WHAT EVER HAPPENED TO PRAYER?

I can’t speak about what’s going on in believers private prayer closets, but we do know it is rare for believers to gather just for the sake of prayer anymore. Last year I went to a prayer meeting at a large church. All four of us had a great time. By comparison, nearly a hundred attended our pastor’s mid-week Bible studies last week. Why has corporate prayer taken such a back seat in the church?

A staff person of our church asked for our feedback on a proposed training program for new believers. Seeing nothing in the outline on prayer, I suggested it be included in the curriculum. She agreed, adding that people “seem so afraid of prayer.” Why would prayer be a cause of anxiety among modern believers?  Maybe it’s just because we are out of practice.

Here is an observation of a cause for this malaise and some nuts and bolts solutions.

 The Pastoral Prayer  We do have prayer at worship of course, but is it really corporate prayer when the pastor does all our praying for us? Prayer time is even often termed “the pastoral prayer.” Is it any wonder pastors include “people’s prayer proxy” in their job description?.

I once asked a Roman Catholic why she prayed to the saints.  “We don’t,” she insisted. “We ask them to pray for us.” This is not so different from Protestants, except they don’t ask dead saints to pray for them but live professionals. And what kind of answers are we getting from these prayers?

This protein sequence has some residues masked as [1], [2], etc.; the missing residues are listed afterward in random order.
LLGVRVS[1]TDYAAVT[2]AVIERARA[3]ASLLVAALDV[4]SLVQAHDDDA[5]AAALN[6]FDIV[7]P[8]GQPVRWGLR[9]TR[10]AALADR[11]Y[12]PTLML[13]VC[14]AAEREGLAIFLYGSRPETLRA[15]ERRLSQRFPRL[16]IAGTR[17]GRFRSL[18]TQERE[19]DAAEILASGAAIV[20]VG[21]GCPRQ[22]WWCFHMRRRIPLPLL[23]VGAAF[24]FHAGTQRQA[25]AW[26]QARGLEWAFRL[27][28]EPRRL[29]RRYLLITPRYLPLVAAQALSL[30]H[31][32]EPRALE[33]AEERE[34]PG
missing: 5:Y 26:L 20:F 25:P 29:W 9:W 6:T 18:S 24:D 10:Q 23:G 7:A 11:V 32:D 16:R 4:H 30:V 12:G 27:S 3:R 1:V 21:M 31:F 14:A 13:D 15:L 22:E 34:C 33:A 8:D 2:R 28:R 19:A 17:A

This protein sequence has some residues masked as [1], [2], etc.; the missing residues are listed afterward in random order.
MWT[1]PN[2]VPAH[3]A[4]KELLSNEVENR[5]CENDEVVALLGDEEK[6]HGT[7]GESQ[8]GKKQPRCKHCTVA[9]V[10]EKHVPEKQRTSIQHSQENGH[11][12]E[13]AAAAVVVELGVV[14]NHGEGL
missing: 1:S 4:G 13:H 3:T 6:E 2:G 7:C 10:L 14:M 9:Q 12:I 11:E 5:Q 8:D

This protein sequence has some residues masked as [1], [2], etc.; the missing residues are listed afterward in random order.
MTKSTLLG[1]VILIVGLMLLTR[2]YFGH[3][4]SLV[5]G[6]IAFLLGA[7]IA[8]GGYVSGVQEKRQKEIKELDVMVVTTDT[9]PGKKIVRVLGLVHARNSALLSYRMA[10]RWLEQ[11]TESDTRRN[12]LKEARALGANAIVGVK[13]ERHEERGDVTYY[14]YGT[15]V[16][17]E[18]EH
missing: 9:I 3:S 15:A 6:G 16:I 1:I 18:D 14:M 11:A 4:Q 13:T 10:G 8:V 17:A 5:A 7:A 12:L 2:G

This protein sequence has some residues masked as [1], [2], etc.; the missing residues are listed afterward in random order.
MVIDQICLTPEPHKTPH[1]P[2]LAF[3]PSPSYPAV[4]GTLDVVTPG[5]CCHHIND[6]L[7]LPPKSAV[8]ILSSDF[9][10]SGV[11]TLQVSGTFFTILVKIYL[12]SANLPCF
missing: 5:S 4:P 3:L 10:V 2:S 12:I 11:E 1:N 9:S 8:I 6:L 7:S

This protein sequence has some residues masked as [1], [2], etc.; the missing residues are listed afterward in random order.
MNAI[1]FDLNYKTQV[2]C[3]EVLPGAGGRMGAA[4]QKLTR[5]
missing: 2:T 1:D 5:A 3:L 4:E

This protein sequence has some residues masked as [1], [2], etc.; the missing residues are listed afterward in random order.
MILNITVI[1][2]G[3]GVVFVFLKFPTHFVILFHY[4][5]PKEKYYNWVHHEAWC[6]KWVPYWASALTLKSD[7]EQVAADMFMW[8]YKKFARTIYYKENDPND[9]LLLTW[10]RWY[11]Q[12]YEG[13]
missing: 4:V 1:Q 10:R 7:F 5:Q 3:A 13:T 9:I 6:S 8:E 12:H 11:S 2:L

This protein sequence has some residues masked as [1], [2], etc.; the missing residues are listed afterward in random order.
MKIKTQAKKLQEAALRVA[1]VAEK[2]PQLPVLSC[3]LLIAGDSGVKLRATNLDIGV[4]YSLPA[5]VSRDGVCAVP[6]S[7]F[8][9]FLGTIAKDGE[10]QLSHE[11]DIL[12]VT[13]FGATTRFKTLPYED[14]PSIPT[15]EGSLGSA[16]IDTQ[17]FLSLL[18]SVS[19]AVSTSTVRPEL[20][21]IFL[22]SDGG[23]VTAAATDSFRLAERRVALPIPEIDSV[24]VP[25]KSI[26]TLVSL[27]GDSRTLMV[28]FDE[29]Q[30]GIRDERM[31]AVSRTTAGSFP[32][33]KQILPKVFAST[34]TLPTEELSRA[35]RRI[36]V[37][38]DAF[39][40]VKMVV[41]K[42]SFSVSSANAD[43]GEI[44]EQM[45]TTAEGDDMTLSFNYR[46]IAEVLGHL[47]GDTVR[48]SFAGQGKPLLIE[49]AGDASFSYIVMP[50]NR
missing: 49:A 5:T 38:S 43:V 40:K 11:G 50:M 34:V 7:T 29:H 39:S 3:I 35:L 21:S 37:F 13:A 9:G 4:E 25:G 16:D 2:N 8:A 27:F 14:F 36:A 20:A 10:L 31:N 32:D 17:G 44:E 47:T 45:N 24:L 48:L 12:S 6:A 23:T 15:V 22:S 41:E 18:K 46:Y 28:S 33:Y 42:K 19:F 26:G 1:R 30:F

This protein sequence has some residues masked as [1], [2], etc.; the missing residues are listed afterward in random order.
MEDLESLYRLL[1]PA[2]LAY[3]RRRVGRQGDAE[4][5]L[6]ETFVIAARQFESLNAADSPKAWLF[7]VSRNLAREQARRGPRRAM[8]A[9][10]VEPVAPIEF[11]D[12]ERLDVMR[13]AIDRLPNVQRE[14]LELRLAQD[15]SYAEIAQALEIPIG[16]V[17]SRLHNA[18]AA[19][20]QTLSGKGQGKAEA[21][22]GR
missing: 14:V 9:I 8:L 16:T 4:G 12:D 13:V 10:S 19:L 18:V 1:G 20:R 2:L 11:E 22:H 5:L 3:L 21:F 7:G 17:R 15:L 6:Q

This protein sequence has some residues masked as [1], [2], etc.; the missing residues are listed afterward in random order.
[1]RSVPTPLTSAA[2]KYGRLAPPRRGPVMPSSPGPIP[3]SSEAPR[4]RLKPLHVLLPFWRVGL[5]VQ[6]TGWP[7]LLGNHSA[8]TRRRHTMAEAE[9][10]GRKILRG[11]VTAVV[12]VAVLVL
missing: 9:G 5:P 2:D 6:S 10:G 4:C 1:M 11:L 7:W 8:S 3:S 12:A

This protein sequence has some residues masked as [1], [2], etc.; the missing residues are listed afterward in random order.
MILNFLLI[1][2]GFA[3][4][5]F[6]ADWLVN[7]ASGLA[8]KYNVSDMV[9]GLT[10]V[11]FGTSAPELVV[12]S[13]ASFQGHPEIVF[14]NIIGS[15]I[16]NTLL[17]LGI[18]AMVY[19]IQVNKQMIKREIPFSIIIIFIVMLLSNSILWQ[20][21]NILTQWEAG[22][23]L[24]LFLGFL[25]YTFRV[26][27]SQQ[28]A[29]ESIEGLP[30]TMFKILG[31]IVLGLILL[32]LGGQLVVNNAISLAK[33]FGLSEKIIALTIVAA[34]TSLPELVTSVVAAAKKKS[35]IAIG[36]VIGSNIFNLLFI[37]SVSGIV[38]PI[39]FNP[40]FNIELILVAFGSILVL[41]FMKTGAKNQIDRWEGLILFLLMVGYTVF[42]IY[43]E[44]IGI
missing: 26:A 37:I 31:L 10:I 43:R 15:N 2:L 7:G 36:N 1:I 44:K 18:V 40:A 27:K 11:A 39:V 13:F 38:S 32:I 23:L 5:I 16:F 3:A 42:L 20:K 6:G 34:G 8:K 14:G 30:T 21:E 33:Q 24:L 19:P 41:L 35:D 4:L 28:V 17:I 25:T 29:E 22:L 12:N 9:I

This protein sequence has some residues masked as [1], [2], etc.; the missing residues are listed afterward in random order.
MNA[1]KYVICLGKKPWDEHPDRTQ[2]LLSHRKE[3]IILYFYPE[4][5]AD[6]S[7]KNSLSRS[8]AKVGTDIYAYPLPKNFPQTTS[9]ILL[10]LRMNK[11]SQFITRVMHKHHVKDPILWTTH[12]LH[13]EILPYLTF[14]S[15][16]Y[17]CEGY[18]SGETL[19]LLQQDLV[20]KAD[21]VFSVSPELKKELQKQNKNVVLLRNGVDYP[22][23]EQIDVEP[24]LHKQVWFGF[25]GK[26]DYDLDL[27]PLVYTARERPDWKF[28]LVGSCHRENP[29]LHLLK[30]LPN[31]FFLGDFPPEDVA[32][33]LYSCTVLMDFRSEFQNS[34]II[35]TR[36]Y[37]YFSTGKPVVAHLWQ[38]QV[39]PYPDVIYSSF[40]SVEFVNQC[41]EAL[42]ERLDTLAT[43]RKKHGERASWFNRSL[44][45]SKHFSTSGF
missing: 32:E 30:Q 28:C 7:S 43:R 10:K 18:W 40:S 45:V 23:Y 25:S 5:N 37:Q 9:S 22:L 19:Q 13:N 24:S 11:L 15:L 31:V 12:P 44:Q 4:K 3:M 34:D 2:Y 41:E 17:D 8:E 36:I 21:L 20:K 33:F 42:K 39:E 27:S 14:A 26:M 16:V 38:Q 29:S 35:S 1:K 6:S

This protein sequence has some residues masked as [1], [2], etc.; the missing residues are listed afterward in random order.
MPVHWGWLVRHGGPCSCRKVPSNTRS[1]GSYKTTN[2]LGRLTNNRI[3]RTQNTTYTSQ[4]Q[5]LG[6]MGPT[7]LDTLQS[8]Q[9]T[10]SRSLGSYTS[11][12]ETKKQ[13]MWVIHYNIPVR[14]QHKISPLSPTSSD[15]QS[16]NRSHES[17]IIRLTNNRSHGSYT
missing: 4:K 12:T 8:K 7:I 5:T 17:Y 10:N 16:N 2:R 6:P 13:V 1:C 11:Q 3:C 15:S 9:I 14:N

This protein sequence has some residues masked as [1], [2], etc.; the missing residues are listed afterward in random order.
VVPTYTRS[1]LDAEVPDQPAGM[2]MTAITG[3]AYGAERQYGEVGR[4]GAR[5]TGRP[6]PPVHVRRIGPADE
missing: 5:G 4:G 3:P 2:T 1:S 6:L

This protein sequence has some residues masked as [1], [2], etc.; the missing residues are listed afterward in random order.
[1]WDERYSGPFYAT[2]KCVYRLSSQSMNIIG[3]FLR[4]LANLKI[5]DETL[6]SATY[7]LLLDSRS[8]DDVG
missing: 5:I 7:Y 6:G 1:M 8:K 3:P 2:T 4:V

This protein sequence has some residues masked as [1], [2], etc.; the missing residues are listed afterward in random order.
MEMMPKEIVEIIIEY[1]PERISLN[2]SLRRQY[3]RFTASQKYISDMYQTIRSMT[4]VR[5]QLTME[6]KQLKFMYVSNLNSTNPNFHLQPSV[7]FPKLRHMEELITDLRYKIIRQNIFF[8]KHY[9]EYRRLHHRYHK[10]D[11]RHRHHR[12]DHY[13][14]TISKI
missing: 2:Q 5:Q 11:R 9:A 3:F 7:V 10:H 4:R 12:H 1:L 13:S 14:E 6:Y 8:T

Prayer that Got Results  Imagine you are back in Jerusalem when Peter and John report to the young church that Jewish leaders are threatening God’s work. Someone suggests they pray and you see Peter stand and say, “Let us pray” and does a pastoral prayer.  Was that Jesus’ idea when he taught we could expect great things when even just two or three believers join together in prayer. (Read about it in Matthew 18: 18-20)

Here’s what really happened:  “When the believers heard it, they all joined together in prayer to God.” (Acts 4:22 GNT).  They intensify their prayers by doing it in one accord, as Jesus urged. What happens? Luke tells us, “the meeting place shook, they were all filled with the Holy Spirit and bravely spoke God’s message. (4:31). Later we read, Many miracles and wonders were performed among the people (5:12) Imagine how attendance would soar at First Church if these kind of things were going on there today!